There are many strategies to look at when building a resilient portfolio. Our experience has led us to develop a framework for selecting companies and constructing a portfolio that seeks to withstand changes in the economic cycle. They should be well-capitalized, led by strong management teams, and fall within pockets of growth in less cyclical industries. We believe this guiding philosophy can enable a portfolio to perform well in both economic booms and recessions.
For illustrative purposes only. The statements above reflect the opinions and views of Morgan Stanley AIP Private Markets as of the date hereof and not as of any future date and will not be updated or supplemented. All forecasts are speculative, subject to change at any time and may not come to pass due to economic and market conditions. Past performance is not indicative of future results.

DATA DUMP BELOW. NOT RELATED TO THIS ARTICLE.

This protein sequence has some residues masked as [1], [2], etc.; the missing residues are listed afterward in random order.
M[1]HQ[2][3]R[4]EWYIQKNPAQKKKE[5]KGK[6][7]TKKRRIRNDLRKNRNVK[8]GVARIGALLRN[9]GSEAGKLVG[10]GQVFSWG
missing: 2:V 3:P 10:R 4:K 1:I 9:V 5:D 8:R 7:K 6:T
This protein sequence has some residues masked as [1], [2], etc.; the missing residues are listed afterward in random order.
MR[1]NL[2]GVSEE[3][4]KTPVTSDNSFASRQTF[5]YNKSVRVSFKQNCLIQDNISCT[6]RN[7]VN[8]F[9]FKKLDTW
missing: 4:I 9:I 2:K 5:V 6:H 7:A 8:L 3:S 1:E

Risks Relating to Private Equity Investments. Certain funds will typically invest in securities, instruments and assets that are not, and are not expected to become, publicly traded and therefore may require a substantial length of time to realize a return or fully liquidate. The respective general partners cannot provide assurance that they will be able to identify, choose, make or realize investments of the type targeted for their fund, or that such fund will be able to invest fully its committed capital. There can be no assurance that a fund will be able to generate returns for its investors or that returns will be commensurate with the risks of the investments within such fund’s investment objectives. The business of identifying and structuring investments of the types contemplated by these funds is competitive and involves a high degree of uncertainty. In addition to competition from other investors, the availability of investment opportunities generally will be subject to market conditions as well as, in many cases, the prevailing regulatory or political climate. In addition, investments in infrastructure may be subject to a variety of legal risks, including environmental issues, land expropriation and other property-related claims, industrial action and legal action from special interest groups.